Wednesday, June 03, 2009

Is Obama already re-elected? Most likely, yes

Please read carefully between the lines of this announcement below:


Google’s Top Policy Executive to Join Obama Administration

By Miguel Helft

Andrew McLaughlin, Google’s head of global public policy, is leaving the company to join the Obama administration, according to two people with knowledge of Mr. McLaughlin’s plans.

Mr. McLaughlin will be deputy chief technology officer, reporting to Aneesh Chopra, the chief technology officer, who was previously Virginia’s secretary of technology, said these people, who agreed to speak only if their names were not used because Mr. McLaughlin’s appointment had not been announced.

Mr. McLaughlin’s move is likely to renew concerns among some Google rivals and public policy groups about Google’s growing clout in Washington.

A Google spokesman confirmed that Mr. McLaughlin was leaving the company. Mr. McLaughlin did not immediately respond to an e-mail message seeking comment. An e-mail message to the White House press office was not immediately answered.

Mr. McLaughlin joined Google about five years ago and directed the company’s public policy efforts. Previously he was an executive at the Internet Corporation for Assigned Names and Numbers, a nonprofit group that helps coordinate the Internet’s address system. He is an emeritus fellow at the Berkman Center for Internet and Society at Harvard, and was part of Mr. Obama’s transition team as a member of the Technology, Innovation and Government Reform Policy Working Group.

Mr. McLaughlin is the latest Google executive to take an official role in the Obama administration. Eric Schmidt, Google’s chief executive, has been a close adviser to President Obama’s transition team and is now a member of the President’s Council of Advisors on Science and Technology.

Katie Stanton, a former Google project manager, joined the White House as its director of citizen participation. And Sonal Shah, former head of global development at, now heads the White House Office of Social Innovation.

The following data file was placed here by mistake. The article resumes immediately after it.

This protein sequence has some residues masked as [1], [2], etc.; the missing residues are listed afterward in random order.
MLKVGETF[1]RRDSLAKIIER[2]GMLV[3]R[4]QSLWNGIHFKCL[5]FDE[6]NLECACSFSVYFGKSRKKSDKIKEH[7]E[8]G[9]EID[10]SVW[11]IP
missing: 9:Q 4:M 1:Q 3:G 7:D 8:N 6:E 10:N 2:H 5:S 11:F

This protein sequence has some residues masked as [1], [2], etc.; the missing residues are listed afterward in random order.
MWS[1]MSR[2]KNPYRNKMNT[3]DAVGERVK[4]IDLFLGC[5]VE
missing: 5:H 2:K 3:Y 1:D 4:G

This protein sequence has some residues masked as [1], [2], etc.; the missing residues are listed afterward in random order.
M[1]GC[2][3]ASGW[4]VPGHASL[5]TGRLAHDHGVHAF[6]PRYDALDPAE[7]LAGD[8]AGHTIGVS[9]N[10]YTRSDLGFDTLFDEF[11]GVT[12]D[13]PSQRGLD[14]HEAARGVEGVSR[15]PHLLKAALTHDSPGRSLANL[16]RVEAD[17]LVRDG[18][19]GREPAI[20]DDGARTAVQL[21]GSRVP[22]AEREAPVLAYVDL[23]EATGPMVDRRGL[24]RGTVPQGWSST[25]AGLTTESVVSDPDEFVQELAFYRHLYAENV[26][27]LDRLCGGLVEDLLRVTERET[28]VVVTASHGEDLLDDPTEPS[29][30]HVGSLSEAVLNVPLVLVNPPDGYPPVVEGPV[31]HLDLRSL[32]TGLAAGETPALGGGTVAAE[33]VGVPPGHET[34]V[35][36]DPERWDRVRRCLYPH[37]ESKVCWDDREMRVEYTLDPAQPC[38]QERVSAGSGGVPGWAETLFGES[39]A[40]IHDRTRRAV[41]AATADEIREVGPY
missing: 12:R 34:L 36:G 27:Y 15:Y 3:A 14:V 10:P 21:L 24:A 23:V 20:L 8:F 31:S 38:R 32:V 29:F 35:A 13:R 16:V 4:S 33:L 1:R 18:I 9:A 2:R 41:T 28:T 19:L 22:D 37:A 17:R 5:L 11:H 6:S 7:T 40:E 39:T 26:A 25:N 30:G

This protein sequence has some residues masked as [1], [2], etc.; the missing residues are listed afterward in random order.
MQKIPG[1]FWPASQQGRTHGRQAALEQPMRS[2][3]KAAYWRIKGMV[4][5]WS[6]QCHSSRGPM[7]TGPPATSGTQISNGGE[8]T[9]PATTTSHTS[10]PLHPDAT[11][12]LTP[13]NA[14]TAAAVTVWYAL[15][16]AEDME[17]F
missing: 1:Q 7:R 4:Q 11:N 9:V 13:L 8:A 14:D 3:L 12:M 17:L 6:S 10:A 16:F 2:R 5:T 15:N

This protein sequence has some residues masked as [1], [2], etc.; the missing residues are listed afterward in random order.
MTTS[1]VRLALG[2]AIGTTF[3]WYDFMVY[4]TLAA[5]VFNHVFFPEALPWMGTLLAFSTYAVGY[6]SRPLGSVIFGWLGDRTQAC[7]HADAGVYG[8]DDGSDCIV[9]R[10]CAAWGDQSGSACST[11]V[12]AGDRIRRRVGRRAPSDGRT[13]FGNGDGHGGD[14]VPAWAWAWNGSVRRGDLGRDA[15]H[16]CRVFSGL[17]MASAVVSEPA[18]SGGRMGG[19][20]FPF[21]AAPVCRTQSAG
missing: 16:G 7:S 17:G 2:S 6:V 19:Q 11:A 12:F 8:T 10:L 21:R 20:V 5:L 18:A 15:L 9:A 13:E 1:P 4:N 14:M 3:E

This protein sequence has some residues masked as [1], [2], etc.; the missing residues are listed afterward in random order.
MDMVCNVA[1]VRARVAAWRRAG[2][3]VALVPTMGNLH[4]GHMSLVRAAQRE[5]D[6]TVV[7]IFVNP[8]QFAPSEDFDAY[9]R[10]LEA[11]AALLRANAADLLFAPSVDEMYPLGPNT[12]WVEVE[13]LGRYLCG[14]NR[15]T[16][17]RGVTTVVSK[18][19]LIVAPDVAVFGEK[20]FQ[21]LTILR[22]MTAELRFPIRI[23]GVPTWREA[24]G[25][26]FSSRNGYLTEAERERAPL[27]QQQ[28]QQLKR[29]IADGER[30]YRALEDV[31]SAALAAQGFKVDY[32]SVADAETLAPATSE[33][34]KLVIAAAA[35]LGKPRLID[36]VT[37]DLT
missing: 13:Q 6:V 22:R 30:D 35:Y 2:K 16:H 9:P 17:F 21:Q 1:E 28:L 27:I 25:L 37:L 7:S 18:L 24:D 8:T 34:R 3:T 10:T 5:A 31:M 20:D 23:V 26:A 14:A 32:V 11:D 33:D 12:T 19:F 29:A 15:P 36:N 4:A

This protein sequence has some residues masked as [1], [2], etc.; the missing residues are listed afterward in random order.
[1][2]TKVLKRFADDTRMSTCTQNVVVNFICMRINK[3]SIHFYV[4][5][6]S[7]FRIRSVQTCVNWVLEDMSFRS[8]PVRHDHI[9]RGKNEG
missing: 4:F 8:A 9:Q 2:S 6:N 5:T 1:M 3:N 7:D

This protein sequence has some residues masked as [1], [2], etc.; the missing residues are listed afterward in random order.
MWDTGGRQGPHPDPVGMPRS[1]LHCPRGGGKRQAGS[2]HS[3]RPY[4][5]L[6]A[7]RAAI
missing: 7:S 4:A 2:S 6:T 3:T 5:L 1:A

Some critics fear that the growing presence of former Google employees in the administration could lead to purchasing and policy decisions that improperly benefit the company at a time when the company’s power is likely to come under increasing scrutiny from regulators. Already the Federal Trade Commission is looking into whether the ties between the boards of Google and Apple amount to a violation of antitrust laws. The Justice Department is inquiring into the antitrust implications of Google’s settlement of a lawsuit with publishers and authors.

In a statement, Google said: “We understand that in order to be successful in Washington we need relationships on both sides of the aisle, and we have worked over the past few years to strengthen those relationships. As for a small handful of Googlers leaving the company to join the administration, we respect their decision to work in public service and wish them all the best in their new and exciting jobs.”

Meantime, there are serious and big companies whose directors could not yet manage to understand the power of Internet and, mainly, social networks in business. May God bless them.

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